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Gene Silencing Technology Is Quietly Moving Toward The Clinic

Date:
November 15, 2006
Source:
American Chemical Society
Summary:
The gene silencing technology showcased in the 2006 Nobel Prize in Physiology or Medicine is on an amazingly fast track toward use in treating a variety of serious diseases, according to an article scheduled for the Nov. 13 issue of the ACS's weekly newsmagazine, Chemical & Engineering News.

The gene silencing technology showcased in the 2006 Nobel Prize in Physiology or Medicine is on an amazingly fast track toward use in treating a variety of serious diseases, according to an article scheduled for the Nov. 13 issue of the ACS's weekly newsmagazine, Chemical & Engineering News.

Much has happened to RNA interference (RNAi) technology in the eight years since discovery of this natural method for blocking the expression of specific genes, writes C&EN senior editor Celia Henry Arnaud.

In addition to the Nobel Prize, RNAi-based treatments have gone into clinical trials for a common eye disease (age-related macular degeneration) and a viral infection of the lungs. Big pharma is confident that RNAi will find other uses, as evidenced by Merck's move in October to spend $1.1 billion in acquiring a company specializing in RNAi therapeutics.

The article explains that expanding the medical uses of RNAi depends on development of new systems for delivering so-called small interfering RNAs (siRNAs) to other parts of the body.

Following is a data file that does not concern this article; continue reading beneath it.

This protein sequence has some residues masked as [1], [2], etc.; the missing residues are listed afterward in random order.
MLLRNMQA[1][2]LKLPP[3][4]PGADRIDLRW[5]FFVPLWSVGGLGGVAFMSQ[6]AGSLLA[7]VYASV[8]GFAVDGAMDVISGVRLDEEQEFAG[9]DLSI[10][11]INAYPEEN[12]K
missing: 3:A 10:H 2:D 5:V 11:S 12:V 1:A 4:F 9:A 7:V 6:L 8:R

Researchers are making progress on those delivery systems, with the first clinical trials of RNAi-packaged in delivery systems -- for cancer and hepatitis C -- possible in 2007.


Story Source:

The above story is based on materials provided by American Chemical Society. Note: Materials may be edited for content and length.


Cite This Page:

American Chemical Society. "Gene Silencing Technology Is Quietly Moving Toward The Clinic." ScienceDaily. ScienceDaily, 15 November 2006. <www.sciencedaily.com/releases/2006/11/061113180942.htm>.
American Chemical Society. (2006, November 15). Gene Silencing Technology Is Quietly Moving Toward The Clinic. ScienceDaily. Retrieved September 20, 2014 from www.sciencedaily.com/releases/2006/11/061113180942.htm
American Chemical Society. "Gene Silencing Technology Is Quietly Moving Toward The Clinic." ScienceDaily. www.sciencedaily.com/releases/2006/11/061113180942.htm (accessed September 20, 2014).

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